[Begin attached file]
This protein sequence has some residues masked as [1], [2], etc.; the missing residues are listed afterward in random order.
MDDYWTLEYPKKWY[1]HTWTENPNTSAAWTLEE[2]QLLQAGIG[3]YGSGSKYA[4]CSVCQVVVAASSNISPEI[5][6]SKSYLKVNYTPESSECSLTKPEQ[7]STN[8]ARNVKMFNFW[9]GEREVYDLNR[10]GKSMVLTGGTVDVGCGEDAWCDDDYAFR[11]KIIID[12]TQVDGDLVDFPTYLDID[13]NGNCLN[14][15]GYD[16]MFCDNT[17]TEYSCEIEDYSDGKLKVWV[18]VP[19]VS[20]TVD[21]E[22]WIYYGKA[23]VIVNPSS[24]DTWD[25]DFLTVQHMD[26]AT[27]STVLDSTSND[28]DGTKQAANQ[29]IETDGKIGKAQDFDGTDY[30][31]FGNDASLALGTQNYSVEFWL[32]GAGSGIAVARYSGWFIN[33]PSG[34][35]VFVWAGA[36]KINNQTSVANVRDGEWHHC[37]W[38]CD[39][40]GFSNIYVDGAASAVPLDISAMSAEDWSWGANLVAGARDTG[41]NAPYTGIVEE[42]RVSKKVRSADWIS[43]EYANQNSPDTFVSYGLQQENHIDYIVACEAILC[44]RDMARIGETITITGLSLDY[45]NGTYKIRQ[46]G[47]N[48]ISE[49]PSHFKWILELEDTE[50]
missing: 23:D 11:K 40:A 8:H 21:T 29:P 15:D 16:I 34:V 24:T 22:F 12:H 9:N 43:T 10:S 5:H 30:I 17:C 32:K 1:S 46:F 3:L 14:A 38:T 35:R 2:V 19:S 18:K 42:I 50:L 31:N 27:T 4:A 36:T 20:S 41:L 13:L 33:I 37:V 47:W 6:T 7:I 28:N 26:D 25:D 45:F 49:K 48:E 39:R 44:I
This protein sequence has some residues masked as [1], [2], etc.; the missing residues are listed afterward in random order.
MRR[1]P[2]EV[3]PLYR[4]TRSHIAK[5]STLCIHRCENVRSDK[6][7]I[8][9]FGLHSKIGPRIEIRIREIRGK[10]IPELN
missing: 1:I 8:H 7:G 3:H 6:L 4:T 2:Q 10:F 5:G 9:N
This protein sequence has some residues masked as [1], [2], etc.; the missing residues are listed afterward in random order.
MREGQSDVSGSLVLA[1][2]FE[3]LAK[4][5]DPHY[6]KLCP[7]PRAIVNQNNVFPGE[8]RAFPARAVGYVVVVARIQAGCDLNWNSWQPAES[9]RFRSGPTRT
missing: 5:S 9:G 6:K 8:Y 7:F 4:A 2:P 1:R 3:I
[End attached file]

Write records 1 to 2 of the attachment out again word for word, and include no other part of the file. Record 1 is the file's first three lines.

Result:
This protein sequence has some residues masked as [1], [2], etc.; the missing residues are listed afterward in random order.
MDDYWTLEYPKKWY[1]HTWTENPNTSAAWTLEE[2]QLLQAGIG[3]YGSGSKYA[4]CSVCQVVVAASSNISPEI[5][6]SKSYLKVNYTPESSECSLTKPEQ[7]STN[8]ARNVKMFNFW[9]GEREVYDLNR[10]GKSMVLTGGTVDVGCGEDAWCDDDYAFR[11]KIIID[12]TQVDGDLVDFPTYLDID[13]NGNCLN[14][15]GYD[16]MFCDNT[17]TEYSCEIEDYSDGKLKVWV[18]VP[19]VS[20]TVD[21]E[22]WIYYGKA[23]VIVNPSS[24]DTWD[25]DFLTVQHMD[26]AT[27]STVLDSTSND[28]DGTKQAANQ[29]IETDGKIGKAQDFDGTDY[30][31]FGNDASLALGTQNYSVEFWL[32]GAGSGIAVARYSGWFIN[33]PSG[34][35]VFVWAGA[36]KINNQTSVANVRDGEWHHC[37]W[38]CD[39][40]GFSNIYVDGAASAVPLDISAMSAEDWSWGANLVAGARDTG[41]NAPYTGIVEE[42]RVSKKVRSADWIS[43]EYANQNSPDTFVSYGLQQENHIDYIVACEAILC[44]RDMARIGETITITGLSLDY[45]NGTYKIRQ[46]G[47]N[48]ISE[49]PSHFKWILELEDTE[50]
missing: 23:D 11:K 40:A 8:H 21:T 29:P 15:D 16:I 34:V 24:T 22:F 12:H 9:N 43:T 10:S 5:H 30:I 17:C 32:K 1:S 46:F 3:L 14:A 38:T 35:R 2:V 19:S 18:K 42:I 50:L 31:N 27:T 4:A 36:T 20:S 41:L 13:L 33:I 37:V 47:W 6:T 7:I 28:N 26:D 25:D 45:F 49:K 48:E 39:R 44:I
This protein sequence has some residues masked as [1], [2], etc.; the missing residues are listed afterward in random order.
MRR[1]P[2]EV[3]PLYR[4]TRSHIAK[5]STLCIHRCENVRSDK[6][7]I[8][9]FGLHSKIGPRIEIRIREIRGK[10]IPELN
missing: 1:I 8:H 7:G 3:H 6:L 4:T 2:Q 10:F 5:G 9:N